Improve your writing

For many of us the most difficult part of writing—whether a short blog piece or a lengthy article—is the preparation of the first draft. Once this is ready, it is time for polishing (improving the phrasing) and weeding (removing unnecessary words and phrases). You are aiming for prose that is both informative and interesting, conveys its message or purpose as concisely as possible, and that abides by a number of conventions. If you are writing a manuscript for submission to a peer-reviewed journal, conciseness is paramount: there is much competition for page space. All other things being equal, editors prefer shorter manuscripts.

There are many guides to improved scientific writing, including this one. If you would like to hone your written English for all purposes we recommend the update to Henry Watson Fowler’s classic work A Dictionary of Modern English Usage (Fowler & Butterfield, 2015).29 Fowler famously promoted a direct, straightforward style of writing—guidance we would all be well advised to follow.

Here we concentrate our advice on the principal matters with which, in our experience, authors struggle.

Style

Style, whether in dress or writing, is a personal matter. But to communicate conservation and ecology research or practice in a manner that is both informative and interesting requires some stylistic compromise: in telling your story you need to do so in prose that is straightforward, clear, concise, free of jargon and non-colloquial (i.e. formal, at least to a degree).

Table 6: Improved word and phrase choice for brevity and clarity.

Awkward/long Better/shorter
approximately circa
conduct an analysis analyse
currently now
due to because
exactly the same the same
from July to September during July–September
in order to to
in the present study here
located in in
made up of comprises
allow for facilitate
represents is
to understand better to examine
utilize use
vast majority majority
was done to ensure ensured
worldwide global

There are many ways to do this, and writing in the appropriate style is largely a matter of practice and familiarity. In Table 6 we suggest replacements for some overused phases and words.

Tense

As far as possible, limit the number of verb tenses that you use, and use a tense that reflects the situation correctly.

In referring to findings from published work, the past tense is most appropriate:

The earlier surveys of Fisher & Jones (1999) were ad hoc rather than systematic.

In describing the climate of an area the present tense is most appropriate (unless the climate has since changed):

The lower altitudes have a tropical climate.

In describing the work you carried out the past tense is most appropriate (because the work took place in the past):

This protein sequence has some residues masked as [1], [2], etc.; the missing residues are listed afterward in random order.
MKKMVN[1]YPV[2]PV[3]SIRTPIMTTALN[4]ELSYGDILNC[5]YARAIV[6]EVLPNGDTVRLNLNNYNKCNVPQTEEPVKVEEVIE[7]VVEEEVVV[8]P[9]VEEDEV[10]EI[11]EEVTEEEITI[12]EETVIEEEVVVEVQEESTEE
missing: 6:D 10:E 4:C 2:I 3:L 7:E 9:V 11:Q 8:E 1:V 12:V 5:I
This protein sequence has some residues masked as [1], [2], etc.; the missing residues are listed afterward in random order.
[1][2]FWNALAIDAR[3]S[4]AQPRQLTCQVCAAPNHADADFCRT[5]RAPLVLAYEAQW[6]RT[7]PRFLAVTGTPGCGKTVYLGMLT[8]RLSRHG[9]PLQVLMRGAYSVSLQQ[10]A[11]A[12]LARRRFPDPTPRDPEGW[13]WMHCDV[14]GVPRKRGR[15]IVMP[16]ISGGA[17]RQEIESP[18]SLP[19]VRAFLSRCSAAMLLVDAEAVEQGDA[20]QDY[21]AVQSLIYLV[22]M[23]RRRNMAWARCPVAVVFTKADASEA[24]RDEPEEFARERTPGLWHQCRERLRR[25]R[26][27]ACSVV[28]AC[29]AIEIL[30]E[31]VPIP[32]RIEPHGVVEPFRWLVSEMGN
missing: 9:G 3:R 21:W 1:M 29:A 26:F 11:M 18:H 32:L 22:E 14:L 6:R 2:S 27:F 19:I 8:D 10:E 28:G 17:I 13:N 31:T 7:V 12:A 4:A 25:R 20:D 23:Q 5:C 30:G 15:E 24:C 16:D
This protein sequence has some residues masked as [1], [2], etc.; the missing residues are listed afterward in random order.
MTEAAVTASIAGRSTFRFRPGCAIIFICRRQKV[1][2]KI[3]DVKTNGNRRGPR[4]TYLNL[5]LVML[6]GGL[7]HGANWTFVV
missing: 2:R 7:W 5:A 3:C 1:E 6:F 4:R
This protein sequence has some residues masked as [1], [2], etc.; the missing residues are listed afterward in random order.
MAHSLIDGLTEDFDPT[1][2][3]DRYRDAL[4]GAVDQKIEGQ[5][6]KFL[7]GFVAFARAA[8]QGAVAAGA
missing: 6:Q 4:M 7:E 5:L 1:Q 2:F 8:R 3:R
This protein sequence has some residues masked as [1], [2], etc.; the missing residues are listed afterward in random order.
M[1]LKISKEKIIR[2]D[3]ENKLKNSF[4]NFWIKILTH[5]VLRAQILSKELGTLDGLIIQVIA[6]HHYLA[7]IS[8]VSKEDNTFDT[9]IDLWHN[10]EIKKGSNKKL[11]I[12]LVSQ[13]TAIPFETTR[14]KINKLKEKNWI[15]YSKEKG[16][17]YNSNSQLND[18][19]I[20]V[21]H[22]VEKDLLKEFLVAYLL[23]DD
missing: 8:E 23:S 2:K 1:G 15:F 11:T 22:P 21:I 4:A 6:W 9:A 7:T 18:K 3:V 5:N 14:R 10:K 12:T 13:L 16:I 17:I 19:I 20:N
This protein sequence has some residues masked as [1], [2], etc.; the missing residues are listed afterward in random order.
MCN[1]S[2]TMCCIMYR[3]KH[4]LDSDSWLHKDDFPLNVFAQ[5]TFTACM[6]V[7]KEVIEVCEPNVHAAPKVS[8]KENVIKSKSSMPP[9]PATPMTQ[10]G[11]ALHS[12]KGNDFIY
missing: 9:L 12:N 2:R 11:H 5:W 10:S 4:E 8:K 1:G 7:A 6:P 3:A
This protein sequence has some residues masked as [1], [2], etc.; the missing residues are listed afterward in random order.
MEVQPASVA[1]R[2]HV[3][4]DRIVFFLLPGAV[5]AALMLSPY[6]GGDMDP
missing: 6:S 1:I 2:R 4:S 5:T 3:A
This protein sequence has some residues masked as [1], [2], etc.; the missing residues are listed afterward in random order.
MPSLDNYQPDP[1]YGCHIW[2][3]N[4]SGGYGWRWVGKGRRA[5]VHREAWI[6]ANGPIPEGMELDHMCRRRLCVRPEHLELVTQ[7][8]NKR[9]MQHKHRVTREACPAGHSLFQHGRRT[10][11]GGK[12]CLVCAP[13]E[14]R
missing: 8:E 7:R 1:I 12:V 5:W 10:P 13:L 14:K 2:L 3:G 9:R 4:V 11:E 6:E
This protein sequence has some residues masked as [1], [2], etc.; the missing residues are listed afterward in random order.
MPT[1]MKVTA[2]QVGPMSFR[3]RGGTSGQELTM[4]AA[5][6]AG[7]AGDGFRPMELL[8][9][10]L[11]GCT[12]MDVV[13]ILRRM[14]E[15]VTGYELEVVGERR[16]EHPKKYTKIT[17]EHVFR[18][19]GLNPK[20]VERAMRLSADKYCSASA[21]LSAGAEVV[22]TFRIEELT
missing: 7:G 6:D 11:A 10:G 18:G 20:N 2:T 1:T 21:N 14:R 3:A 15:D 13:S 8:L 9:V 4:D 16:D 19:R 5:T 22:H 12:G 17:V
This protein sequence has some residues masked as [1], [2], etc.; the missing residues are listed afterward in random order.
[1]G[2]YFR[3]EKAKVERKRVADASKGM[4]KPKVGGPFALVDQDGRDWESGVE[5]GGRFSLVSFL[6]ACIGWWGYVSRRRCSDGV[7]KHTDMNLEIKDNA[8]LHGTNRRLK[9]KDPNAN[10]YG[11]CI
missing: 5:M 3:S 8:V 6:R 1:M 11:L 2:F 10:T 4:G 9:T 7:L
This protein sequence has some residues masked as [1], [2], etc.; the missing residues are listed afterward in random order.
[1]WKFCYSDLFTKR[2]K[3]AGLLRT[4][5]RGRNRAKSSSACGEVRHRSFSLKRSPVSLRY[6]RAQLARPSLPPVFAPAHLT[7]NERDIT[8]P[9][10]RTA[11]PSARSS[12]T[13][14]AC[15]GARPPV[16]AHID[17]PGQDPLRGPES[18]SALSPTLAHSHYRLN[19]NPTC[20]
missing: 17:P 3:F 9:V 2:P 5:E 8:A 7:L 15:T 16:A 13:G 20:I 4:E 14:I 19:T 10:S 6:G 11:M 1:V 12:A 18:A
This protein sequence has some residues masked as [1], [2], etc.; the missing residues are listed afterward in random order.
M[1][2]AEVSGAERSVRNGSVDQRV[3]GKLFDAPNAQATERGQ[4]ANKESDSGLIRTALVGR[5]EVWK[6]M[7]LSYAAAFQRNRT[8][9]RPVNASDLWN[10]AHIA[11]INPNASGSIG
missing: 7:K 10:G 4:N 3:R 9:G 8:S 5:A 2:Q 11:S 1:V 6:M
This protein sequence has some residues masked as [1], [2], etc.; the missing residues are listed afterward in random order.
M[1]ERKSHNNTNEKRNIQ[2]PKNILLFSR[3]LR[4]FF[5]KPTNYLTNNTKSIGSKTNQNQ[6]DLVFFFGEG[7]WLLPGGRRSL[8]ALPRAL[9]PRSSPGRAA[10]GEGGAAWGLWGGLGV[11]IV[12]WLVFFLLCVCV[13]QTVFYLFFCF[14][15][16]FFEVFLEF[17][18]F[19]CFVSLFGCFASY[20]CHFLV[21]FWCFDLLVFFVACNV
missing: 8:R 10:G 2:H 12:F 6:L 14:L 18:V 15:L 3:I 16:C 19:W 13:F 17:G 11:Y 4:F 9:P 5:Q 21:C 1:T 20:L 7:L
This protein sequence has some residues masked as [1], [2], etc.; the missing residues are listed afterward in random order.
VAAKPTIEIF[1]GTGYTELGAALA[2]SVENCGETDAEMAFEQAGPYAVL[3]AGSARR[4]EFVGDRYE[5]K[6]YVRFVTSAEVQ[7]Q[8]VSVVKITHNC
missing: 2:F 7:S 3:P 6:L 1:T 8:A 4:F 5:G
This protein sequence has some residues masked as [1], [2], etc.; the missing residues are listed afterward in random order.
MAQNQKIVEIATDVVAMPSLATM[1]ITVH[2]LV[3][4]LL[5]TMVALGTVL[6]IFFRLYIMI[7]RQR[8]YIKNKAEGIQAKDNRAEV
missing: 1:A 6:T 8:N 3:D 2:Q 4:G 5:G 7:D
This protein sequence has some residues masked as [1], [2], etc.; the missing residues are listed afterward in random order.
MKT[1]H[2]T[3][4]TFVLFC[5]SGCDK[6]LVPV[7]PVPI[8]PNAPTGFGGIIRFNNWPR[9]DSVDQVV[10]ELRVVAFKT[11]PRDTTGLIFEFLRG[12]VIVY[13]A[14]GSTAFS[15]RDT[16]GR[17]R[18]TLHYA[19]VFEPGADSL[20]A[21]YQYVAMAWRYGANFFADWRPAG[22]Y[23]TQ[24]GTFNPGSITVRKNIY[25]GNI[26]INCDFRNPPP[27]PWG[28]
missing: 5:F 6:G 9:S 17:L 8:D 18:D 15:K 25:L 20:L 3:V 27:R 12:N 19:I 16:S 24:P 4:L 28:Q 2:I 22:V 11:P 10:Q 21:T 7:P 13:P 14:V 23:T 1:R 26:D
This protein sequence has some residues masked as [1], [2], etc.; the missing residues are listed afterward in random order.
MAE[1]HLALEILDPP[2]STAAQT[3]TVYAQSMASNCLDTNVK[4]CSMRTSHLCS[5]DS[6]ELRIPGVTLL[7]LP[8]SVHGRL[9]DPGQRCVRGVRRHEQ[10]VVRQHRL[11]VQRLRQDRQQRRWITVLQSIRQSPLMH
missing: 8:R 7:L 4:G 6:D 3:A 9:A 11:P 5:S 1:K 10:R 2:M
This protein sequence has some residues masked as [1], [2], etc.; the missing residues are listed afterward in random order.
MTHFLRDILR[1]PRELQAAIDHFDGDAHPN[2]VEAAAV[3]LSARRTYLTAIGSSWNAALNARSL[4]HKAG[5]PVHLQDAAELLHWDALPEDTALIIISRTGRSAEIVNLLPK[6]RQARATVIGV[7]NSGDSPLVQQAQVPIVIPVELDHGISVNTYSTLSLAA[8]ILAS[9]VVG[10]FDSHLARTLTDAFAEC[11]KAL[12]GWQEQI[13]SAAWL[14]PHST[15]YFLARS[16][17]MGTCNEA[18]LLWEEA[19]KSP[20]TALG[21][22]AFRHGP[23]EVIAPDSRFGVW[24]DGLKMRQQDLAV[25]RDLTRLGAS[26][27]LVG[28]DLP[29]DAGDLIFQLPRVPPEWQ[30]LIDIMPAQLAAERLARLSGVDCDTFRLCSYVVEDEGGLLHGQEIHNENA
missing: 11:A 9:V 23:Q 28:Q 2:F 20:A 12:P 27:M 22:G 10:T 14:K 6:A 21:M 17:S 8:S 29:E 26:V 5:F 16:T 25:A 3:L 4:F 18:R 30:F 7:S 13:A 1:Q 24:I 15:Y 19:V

We surveyed during the dry season because of the improved visibility.

In describing a prediction that has been made in the present, the present tense is most appropriate:

The RCP 8.5 climate scenario is the least likely.

For additional examples, see the Introduction, Study area, Methods, Results and Discussion sections.

Voice

One way to improve your text, making it livelier and more attractive to read, is to use the active voice rather than the passive voice. This results in a more direct writing style (Table 7).

Table 7: Examples of improved phrasing, using the active rather than the passive voice.

Passive voice Active voice
It is recommended We recommend
The sampling was done We sampled
The surveying was done We surveyed
The conservation status of the elepahnt bird was assessed. We assessed the conservation status of the elephant bird.

Punctuation

The role of punctuation is to ensure clarity and to disambiguate meaning. The well-known tale about the carnage cause by the panda who ‘eats, shoots and leaves’ illustrates the dangers of misplaced punctuation, as does the sobering story of Roger Casement, who was supposedly ‘hanged by a comma’. Given the dangers of misplaced punctuation the subject merits a guide of its own. Here we will concentrate on a few key points, to keep you safe. As a general guide, a minimalistic approach to punctuation will serve both you and your writing well.

Apostrophe

The correct use of the apostrophe is unambiguous: to indicate a contraction (e.g. can’t for cannot) or the possessive case (the woodland’s trees). But this has not prevented the errant, inappropriate use of the apostrophe, such as to indicate the plural of numerals (in the 1990’s).30 As this usage can be commonly seen on informal signage (potato’s for sale) it is sometimes referred to as the grocers’ apostrophe.

Colon

A colon following a sentence indicates that a list or explanation will follow, with the material following the colon ending with a full stop, thus:

The landowner felled three species of trees: oak, beech and sweet chestnut.

Other uses of the colon include to indicate ratios, subtitles and to separate hours and minutes (but for the latter a full stop may also be used).

Comma

The comma is probably the most troublesome punctuation mark, as when misplaced it can so easily change the intended meaning (as in the story of the panda), so it merits careful attention. Commas are typically used in lists, to separate clauses, after certain adverbs, and in some cases between adjectives.